The Supreme Court on Wednesday issued a notice to the Centre asking it to reply by January 22 to all 60 petitions challenging the Citizenship Amendment Act, Live Law reported. The court will hear the pleas next on January 22.
A clutch of petitions were filed in the top court challenging various aspects of the law that relaxed conditions for migrants of six non-Muslim communities from Pakistan, Bangladesh and Afghanistan to get Indian citizenship.
One of the petitions was filed by Congress MP Jairam Ramesh, who said the act had created an “unconstitutional exclusionary regime” and treats “equals as unequal”. “The impugned Act creates two classifications, viz, classification on basis of religion and the classification on the basis of geography and both the classifications are completely unreasonable and share no rational nexus to the object of the impugned Act ie, to provide shelter, safety and citizenship to communities who in their native country are facing persecution on grounds of religion,” read this petition.
All India Majlis-e-Ittehad-ul-Muslimeen President Asaduddin Owaisi had moved the top court on Saturday “to preserve plural, secular constitutional democracy”. Trinamool Congress MP Mahua Moitra had also moved the top court, challenging the amendments’ constitutional validity, a day after the amended law was challenged by the Indian Union Muslim League.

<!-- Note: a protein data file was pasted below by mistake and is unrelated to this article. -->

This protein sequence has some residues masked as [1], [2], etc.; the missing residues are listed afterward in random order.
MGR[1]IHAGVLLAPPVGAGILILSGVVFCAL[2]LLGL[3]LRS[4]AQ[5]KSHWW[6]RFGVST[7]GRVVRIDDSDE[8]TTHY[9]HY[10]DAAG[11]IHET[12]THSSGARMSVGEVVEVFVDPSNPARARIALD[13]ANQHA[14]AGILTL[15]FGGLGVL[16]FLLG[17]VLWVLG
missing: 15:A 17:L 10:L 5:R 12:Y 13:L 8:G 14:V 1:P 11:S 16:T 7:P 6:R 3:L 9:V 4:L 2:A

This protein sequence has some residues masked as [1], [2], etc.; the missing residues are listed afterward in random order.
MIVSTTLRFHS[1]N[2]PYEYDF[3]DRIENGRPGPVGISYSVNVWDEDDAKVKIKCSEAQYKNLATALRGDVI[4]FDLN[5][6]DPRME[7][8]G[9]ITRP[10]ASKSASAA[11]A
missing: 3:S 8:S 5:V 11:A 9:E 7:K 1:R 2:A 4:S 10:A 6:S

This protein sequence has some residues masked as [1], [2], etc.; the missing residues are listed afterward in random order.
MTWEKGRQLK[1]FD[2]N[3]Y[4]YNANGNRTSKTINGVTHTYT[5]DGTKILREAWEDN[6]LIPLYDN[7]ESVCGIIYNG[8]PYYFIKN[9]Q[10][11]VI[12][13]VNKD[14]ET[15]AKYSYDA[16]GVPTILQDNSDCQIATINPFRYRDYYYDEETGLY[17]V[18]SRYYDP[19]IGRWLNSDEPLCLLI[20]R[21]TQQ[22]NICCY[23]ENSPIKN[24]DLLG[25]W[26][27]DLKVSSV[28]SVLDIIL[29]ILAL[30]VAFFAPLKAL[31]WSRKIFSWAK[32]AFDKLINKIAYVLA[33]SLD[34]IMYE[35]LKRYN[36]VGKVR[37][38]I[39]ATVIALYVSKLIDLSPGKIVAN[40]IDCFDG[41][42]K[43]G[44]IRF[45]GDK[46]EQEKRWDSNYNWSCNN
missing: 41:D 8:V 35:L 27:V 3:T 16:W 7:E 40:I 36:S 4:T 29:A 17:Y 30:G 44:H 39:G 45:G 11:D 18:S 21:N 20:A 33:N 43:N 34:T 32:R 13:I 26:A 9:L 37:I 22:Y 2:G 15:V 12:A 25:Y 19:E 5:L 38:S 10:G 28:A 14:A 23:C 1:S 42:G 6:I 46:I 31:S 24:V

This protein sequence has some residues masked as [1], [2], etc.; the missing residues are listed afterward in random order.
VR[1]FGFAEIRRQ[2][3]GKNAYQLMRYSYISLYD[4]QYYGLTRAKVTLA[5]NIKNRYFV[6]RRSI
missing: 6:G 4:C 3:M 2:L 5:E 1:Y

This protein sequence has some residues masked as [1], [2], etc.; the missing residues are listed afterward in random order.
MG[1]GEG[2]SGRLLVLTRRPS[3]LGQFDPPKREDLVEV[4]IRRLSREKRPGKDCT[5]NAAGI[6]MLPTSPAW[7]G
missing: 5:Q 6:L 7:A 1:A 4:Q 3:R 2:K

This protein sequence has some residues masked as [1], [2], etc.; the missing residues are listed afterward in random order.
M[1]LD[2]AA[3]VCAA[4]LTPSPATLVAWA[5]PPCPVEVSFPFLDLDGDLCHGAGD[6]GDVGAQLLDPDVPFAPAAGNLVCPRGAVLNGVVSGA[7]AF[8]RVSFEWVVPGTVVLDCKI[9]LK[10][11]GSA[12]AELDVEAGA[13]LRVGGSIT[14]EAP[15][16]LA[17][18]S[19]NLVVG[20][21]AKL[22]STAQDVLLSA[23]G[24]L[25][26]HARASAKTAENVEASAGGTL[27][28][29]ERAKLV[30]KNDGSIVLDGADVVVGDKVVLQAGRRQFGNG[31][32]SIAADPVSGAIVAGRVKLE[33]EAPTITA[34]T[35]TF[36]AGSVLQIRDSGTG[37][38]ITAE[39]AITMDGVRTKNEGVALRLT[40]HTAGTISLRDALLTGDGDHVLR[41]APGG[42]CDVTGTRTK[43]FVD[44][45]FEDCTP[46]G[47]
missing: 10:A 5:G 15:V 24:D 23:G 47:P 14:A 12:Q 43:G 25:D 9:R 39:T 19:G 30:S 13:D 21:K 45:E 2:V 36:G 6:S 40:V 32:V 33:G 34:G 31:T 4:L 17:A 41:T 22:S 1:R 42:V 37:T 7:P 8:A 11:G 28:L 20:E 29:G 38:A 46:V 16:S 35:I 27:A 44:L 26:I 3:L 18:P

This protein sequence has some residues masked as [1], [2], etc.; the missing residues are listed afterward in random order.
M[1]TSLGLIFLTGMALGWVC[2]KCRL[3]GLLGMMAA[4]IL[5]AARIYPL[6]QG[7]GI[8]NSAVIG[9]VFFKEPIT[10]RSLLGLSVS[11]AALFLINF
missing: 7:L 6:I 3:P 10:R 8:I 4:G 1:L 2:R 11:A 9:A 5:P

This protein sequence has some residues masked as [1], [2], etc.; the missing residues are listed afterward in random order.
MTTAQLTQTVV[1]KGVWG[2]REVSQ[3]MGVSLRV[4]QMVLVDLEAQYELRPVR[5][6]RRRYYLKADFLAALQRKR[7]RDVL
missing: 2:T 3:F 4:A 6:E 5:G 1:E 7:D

The petitions said the Act meant to provide “benefits” to immigrants fleeing religious persecution would end up dividing them on the basis of faith and nationality of origin. There is widespread fear in the North East that populations defined as indigenous to the region would be culturally and physically overrun by migrants as a result of this law’s provisions. Elsewhere in India, the bill has been opposed due to the religious criterion for citizenship.
One petition was filed by five activists and academics – Harsh Mander, Aruna Roy, Nihil Dey, Irfan Habib and Prabhat Patnaik – and another by the Democratic Youth Federation of India.
The protests against the legislation have swept campuses across India. On Sunday, the protests erupted after a police crackdown at Jamia Millia Islamia University in Delhi, and Aligarh Muslim University in Uttar Pradesh. The police have been accused of using excessive force. On Monday, several Delhi University students were reportedly beaten by the police and detained.